Why do people still want to use my culture as their mascot?

Star Diavolikis, Columnist

I am so tired of having to defend my culture from those who only want to reap benefits from it while simultaneously refusing to address or help with any Indigenous issues.

A recent bill passed through the Washington state house that bans non-tribal Washington schools to use Native American imagery as their mascots, logos and team names. The only exception is schools nearby or on tribal land that got approval from the local tribe. A lot of people are upset about this bill and wish it did not pass.

The catch, though, is that these people are not Native American. These are people who are unaffected by the imagery, and see no harm in it as it does not affect them or their background. KIMA Action News reported on the passing of this bill, and the Facebook comments were simply outrageous.

“Bet they’ll complain when they’ve cancelled themselves and there’s not a single building or statue left to honor their heritage!” a comment read. “Aaaaaaaaaaaaw pooooooor whittle guys. They get offended super easily,” another comment read.

On a side note, there is a great difference between an educational building, memorial or statue compared to a school’s mascot.

Why do they still want to use my culture as their symbols in society, like Native people are their made-up character that they can use as they please? Why do our feelings not matter in these situations? Why do others get to decide if we can be offended or not?

Excuses commenters provided revolved around the idea that using our image as their mascot is a sign of respect and is educating the public on Native Americans, and that we should be grateful. In short, no. I do not feel any respect given from a kid in a headdress and red face paint doing war whoops. I do not feel any respect given from the band who mimics tribal drumming as their “Warriors” run out from the locker room.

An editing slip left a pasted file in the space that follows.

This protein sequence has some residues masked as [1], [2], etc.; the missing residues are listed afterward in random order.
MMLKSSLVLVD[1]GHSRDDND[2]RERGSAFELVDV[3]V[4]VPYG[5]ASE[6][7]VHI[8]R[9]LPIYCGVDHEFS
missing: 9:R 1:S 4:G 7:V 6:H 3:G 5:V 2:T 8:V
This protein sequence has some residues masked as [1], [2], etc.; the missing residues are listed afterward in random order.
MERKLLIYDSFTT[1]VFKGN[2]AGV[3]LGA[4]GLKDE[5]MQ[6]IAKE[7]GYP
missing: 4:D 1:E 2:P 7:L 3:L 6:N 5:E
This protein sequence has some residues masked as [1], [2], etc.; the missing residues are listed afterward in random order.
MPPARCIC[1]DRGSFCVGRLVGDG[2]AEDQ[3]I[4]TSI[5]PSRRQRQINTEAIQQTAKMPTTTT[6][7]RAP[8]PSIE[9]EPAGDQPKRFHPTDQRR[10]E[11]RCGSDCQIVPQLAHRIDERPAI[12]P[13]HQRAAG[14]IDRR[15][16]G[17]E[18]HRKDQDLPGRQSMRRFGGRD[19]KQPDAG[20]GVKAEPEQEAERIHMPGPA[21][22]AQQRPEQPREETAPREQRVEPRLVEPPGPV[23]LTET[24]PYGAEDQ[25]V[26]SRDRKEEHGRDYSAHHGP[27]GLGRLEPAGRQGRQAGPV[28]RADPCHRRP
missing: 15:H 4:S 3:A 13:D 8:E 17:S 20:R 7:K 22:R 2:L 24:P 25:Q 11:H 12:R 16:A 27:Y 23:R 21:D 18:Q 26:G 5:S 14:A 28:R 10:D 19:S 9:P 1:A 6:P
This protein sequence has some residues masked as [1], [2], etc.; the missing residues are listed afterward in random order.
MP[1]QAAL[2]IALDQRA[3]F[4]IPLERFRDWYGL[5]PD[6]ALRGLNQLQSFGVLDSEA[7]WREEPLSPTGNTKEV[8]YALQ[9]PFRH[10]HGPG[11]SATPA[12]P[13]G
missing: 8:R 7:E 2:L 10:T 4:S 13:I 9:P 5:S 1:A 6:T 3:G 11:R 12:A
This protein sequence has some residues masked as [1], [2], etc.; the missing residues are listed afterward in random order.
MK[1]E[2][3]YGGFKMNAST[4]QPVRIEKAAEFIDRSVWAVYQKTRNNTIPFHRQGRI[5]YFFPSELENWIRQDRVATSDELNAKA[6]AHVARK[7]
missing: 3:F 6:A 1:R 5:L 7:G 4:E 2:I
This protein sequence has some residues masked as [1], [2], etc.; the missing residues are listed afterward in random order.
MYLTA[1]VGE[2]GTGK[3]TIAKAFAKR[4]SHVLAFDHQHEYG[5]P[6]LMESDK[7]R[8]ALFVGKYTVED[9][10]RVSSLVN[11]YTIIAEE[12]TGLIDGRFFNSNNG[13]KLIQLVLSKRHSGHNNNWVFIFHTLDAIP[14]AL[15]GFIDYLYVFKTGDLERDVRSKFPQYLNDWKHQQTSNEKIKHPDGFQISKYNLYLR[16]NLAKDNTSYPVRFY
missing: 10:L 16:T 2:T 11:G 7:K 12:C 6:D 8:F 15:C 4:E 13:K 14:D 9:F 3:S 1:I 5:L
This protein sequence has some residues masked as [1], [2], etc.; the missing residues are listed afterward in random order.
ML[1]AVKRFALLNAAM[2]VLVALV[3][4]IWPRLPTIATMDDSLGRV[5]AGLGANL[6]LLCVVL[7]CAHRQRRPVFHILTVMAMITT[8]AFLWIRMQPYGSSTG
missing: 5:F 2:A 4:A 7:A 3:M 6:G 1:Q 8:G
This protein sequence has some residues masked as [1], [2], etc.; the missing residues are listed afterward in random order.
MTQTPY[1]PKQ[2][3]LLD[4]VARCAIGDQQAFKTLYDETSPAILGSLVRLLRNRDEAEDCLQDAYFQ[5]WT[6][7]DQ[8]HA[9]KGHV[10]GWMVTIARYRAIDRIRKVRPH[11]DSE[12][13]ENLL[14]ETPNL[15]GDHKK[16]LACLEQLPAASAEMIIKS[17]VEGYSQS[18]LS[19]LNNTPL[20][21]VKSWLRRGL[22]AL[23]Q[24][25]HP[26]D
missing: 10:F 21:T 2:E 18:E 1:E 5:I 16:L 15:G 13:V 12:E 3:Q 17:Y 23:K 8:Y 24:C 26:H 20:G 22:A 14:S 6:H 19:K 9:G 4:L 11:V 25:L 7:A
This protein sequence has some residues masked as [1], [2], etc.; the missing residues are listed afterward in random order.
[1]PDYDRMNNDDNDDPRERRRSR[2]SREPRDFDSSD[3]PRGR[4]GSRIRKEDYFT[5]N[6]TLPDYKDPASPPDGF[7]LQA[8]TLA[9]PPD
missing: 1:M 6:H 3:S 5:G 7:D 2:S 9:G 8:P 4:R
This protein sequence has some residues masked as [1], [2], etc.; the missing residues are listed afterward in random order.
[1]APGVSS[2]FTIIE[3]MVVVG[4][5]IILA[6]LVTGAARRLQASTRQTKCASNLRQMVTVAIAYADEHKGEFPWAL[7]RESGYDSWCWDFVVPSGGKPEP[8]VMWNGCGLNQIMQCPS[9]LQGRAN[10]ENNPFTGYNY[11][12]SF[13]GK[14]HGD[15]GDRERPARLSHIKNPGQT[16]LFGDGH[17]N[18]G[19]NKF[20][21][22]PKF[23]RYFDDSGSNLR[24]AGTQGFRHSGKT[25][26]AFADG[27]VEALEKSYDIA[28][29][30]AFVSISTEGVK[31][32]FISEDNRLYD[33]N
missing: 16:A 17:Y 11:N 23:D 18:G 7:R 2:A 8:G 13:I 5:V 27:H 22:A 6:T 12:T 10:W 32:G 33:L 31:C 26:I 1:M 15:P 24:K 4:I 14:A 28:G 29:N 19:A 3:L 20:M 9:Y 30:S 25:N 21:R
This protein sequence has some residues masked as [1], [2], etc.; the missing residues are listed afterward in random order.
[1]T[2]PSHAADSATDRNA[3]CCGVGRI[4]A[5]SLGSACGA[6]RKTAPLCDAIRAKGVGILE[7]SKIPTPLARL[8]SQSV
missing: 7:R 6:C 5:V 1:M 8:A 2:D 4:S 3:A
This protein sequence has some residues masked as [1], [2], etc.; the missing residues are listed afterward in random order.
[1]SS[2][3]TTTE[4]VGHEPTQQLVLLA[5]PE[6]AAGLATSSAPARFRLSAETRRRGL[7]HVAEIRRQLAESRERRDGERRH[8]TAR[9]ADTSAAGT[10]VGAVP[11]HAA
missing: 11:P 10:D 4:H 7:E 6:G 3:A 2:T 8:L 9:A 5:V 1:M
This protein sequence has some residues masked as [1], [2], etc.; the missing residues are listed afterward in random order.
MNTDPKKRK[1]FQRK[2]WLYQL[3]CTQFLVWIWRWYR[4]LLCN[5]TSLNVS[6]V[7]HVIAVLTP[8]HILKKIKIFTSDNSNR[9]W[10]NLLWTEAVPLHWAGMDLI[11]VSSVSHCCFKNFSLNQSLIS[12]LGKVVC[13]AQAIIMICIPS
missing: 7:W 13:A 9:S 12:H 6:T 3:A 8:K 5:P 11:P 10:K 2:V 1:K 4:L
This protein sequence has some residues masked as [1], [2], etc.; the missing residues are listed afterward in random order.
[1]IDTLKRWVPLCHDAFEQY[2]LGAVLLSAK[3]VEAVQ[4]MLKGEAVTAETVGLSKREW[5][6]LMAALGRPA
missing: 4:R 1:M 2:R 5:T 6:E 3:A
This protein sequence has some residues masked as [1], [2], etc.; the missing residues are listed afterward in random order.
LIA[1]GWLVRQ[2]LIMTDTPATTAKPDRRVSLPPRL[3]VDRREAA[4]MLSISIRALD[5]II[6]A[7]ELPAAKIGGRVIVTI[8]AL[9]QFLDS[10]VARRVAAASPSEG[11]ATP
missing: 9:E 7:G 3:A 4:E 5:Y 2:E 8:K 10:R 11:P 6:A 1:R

I also do not feel a graphic of a chief provides any sort of educational information.

I have been exposed to offensive imagery since I could first remember, and I have been defending my culture since I was 12, if not younger. Why has society not learned and evolved from this?

I understand some may simply not relate to the concept of having their sacred culture be appropriated in everyday life, which can be a leading reason as to why people do not understand why we are bothered by this. An example could be Celtic heritage being appropriated with the basketball team, or stereotypes of Irish people being posted everywhere during St. Patrick’s Day.

However, I will say this. Simply because you are an unaffected and unbothered party in this situation does not give you the right to speak over the voices that are affected and directly involved.

I do not dictate what you find offensive, so why do you get to dictate what I can be offended by?